8. Concepts and procedures for the use of cryptography and encryption
  9. Personnel security, access control concepts, and asset management
  10. Use of multi-factor authentication or continuous authentication solutions, secure voice, video, and text communication, as well as secure emergency communication systems if applicable”

Good: The proportionality of the measures is also to be considered in terms of implementation costs (e.g., §30). Let’s see how this is practiced by the auditors.

 

Sophos conducted a cool survey – according to which 94% of all companies in Germany with more than 100 employees are already insured against cyber risks (85% in Austria and Switzerland respectively). According to my understanding, only classic policies were considered, i.e., no “Breach Warranties” as part of MDR services. This probably means we are already in pure competition in the cyber insurance market – I would have intuitively assessed it quite differently. On a global average (unfortunately, there are no country-specific results), the insurance covered ~63% of the damage in case of an attack.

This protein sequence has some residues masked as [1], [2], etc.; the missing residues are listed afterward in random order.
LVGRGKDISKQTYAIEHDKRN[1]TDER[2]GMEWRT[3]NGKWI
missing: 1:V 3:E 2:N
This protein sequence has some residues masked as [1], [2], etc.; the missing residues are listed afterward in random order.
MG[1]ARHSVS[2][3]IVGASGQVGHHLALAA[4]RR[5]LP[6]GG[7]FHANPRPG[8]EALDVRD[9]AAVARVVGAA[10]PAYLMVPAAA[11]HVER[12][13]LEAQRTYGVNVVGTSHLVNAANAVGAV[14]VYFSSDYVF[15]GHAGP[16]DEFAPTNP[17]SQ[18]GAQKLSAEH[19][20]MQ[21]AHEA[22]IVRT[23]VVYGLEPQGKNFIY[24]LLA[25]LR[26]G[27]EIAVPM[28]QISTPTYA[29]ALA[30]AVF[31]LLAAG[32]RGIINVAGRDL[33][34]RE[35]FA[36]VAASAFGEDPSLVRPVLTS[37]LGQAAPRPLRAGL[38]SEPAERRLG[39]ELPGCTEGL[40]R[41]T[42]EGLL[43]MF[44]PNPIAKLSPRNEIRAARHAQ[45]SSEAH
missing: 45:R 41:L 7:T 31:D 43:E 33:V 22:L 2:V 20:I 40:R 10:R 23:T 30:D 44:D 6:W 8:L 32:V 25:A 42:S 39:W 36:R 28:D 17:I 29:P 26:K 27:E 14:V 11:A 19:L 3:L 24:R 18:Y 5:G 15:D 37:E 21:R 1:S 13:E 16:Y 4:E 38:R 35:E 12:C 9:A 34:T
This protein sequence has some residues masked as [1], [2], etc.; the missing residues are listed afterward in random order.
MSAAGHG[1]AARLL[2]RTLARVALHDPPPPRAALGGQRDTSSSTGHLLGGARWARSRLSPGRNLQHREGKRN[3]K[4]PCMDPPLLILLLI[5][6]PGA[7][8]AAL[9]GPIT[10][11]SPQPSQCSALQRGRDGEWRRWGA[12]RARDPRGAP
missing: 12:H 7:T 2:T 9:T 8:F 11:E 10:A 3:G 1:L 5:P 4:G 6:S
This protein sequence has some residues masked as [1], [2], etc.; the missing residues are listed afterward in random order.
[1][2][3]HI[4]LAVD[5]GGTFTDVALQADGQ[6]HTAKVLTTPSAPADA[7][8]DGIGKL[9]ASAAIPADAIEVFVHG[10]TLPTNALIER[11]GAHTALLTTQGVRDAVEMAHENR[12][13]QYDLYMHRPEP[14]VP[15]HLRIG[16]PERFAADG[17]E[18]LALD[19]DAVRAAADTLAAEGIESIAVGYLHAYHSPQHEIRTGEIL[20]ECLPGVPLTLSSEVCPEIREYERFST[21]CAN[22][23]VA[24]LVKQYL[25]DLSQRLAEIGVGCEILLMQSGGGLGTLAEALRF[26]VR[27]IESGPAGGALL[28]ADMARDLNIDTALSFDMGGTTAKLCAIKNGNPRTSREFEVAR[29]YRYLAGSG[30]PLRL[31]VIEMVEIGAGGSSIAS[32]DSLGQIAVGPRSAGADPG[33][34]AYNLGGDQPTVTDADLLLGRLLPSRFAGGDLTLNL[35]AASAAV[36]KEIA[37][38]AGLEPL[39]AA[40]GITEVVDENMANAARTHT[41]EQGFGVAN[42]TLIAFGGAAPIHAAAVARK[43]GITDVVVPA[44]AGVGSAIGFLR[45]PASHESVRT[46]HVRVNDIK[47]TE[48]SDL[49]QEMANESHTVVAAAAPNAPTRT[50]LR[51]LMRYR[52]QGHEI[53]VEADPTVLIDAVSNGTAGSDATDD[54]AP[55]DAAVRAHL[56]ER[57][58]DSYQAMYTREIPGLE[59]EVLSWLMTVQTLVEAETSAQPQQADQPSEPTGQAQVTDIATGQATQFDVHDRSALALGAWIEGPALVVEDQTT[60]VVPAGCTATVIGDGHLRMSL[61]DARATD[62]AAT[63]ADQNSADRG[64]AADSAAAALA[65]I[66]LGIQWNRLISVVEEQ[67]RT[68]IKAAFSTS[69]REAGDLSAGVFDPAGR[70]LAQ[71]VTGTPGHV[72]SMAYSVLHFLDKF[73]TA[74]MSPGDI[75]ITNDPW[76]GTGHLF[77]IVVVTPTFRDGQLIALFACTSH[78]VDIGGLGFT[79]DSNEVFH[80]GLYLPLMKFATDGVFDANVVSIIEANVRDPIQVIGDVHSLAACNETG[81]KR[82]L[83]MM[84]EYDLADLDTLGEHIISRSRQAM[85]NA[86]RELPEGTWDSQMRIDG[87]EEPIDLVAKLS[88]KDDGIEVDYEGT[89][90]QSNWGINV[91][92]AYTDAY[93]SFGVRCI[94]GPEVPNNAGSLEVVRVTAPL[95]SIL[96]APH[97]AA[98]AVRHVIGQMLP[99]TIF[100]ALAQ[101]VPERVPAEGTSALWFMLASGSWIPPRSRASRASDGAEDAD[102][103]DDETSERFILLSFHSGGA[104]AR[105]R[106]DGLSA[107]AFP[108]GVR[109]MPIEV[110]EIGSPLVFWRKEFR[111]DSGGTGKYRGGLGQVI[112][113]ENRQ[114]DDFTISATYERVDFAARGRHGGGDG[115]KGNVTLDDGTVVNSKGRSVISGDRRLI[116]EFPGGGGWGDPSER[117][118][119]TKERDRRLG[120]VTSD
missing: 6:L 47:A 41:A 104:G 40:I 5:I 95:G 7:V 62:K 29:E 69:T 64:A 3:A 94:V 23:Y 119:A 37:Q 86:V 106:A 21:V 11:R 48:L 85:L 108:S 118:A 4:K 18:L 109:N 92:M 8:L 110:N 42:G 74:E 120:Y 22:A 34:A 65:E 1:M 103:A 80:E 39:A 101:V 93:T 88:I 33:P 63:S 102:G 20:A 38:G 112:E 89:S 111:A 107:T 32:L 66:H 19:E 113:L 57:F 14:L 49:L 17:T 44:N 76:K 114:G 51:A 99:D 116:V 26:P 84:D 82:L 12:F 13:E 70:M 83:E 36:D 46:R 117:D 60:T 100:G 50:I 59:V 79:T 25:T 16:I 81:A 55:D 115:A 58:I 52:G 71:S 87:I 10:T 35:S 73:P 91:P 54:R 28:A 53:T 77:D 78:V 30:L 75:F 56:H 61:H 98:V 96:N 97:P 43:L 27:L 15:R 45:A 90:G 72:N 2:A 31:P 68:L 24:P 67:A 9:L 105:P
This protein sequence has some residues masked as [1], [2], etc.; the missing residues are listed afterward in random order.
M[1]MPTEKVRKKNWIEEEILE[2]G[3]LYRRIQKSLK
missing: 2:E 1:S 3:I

However, despite extensive questionnaires and about 10 years of damage history, insurers still do not seem to be very good at selecting risks: The rate of ransomware attacks with successful encryption is lower in companies without cyber insurance than in those with cyber insurance. There is no significant difference in the rate of attacks without successful encryption. It certainly plays a role that attackers can assume that ransom will be paid by companies with cyber insurance (and corresponding coverage) and then proceed with more motivation after the initial access? Probably, the premiums for cyber policies are now so high that it is still worth it for insurers on average. And maybe the numbers are not that reliable – it is not clear whether the surveyed companies only took out insurance after the successful attack or already before. Maybe we can recognize trends over time.